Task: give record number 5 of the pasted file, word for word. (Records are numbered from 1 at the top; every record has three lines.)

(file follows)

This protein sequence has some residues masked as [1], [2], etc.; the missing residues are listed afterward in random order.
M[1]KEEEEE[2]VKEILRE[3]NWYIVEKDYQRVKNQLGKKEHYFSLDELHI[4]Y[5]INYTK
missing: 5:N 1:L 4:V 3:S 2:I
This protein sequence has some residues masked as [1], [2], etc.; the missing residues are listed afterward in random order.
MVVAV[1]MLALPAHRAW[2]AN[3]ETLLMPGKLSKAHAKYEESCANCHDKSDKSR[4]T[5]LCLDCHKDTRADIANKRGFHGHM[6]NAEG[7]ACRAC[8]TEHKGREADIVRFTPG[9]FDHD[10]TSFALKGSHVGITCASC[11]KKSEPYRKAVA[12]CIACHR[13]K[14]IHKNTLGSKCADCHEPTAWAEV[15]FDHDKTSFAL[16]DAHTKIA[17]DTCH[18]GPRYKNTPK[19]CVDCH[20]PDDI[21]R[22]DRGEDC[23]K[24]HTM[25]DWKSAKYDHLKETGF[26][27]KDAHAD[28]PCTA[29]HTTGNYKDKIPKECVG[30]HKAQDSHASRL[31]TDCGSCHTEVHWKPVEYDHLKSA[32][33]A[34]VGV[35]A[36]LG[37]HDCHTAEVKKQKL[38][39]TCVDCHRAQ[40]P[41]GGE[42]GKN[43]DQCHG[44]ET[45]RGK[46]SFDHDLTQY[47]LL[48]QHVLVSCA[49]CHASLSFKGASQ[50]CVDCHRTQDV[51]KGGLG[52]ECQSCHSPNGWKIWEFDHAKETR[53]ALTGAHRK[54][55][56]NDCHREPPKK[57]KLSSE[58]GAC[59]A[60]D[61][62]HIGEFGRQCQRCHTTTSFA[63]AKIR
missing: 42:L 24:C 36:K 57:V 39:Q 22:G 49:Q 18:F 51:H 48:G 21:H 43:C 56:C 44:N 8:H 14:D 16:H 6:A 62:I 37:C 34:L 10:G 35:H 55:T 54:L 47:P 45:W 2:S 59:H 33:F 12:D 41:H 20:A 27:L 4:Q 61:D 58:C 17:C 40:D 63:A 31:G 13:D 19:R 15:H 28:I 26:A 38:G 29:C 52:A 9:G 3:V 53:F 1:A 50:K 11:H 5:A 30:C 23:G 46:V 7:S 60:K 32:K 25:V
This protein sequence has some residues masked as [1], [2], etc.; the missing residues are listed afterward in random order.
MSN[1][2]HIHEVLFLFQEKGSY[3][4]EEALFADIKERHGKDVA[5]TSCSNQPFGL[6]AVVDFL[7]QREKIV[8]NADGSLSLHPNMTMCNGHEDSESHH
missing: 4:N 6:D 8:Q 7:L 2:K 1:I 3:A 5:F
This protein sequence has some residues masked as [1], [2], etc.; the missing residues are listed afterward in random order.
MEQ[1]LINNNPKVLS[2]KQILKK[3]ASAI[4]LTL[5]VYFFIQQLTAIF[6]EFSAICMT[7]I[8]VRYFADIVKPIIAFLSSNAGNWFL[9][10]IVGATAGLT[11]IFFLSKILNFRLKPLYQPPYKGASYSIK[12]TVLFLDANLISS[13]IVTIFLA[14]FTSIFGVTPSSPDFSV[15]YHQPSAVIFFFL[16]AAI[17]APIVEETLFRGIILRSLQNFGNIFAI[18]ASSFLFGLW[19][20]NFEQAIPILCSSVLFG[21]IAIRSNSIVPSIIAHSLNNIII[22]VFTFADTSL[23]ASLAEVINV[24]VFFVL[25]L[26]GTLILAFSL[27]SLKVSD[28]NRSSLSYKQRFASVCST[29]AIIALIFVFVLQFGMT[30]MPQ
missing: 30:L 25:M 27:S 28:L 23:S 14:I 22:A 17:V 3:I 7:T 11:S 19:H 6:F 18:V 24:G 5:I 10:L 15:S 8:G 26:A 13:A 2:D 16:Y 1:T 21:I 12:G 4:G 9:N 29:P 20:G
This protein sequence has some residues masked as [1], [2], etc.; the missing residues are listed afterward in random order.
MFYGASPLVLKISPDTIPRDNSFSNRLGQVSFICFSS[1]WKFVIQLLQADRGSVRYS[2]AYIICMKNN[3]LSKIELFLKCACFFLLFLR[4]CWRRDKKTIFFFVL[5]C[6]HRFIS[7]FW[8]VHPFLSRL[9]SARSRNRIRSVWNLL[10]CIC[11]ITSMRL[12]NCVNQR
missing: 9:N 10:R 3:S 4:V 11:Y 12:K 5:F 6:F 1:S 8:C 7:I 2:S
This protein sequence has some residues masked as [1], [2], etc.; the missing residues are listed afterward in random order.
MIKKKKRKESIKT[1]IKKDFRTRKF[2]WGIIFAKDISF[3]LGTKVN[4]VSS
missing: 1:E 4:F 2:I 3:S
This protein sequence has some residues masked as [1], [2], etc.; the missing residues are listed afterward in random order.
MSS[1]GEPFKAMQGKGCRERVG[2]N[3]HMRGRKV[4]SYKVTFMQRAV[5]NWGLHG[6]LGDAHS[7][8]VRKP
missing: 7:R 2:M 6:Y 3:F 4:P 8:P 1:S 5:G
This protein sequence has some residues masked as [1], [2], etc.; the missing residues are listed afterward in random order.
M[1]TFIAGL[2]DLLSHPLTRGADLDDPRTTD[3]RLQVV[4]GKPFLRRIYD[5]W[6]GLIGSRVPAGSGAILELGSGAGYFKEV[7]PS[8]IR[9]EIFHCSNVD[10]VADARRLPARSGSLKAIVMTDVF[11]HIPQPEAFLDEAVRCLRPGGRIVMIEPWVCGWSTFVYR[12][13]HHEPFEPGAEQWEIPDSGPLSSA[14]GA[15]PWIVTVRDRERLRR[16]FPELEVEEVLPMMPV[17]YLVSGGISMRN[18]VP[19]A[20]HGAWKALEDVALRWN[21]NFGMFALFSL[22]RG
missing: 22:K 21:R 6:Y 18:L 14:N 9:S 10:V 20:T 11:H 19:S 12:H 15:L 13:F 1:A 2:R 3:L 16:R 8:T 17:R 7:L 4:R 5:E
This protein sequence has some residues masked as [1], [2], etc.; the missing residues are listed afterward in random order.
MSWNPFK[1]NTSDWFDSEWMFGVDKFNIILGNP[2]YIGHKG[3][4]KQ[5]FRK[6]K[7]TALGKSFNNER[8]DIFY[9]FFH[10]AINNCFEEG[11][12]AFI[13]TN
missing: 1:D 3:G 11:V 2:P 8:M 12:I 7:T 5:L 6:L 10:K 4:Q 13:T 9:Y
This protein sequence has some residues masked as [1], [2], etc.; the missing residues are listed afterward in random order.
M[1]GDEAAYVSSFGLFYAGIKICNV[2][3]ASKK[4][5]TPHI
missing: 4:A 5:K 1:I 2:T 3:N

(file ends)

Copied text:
This protein sequence has some residues masked as [1], [2], etc.; the missing residues are listed afterward in random order.
MFYGASPLVLKISPDTIPRDNSFSNRLGQVSFICFSS[1]WKFVIQLLQADRGSVRYS[2]AYIICMKNN[3]LSKIELFLKCACFFLLFLR[4]CWRRDKKTIFFFVL[5]C[6]HRFIS[7]FW[8]VHPFLSRL[9]SARSRNRIRSVWNLL[10]CIC[11]ITSMRL[12]NCVNQR
missing: 9:N 10:R 3:S 4:V 11:Y 12:K 5:F 6:F 1:S 8:C 7:I 2:S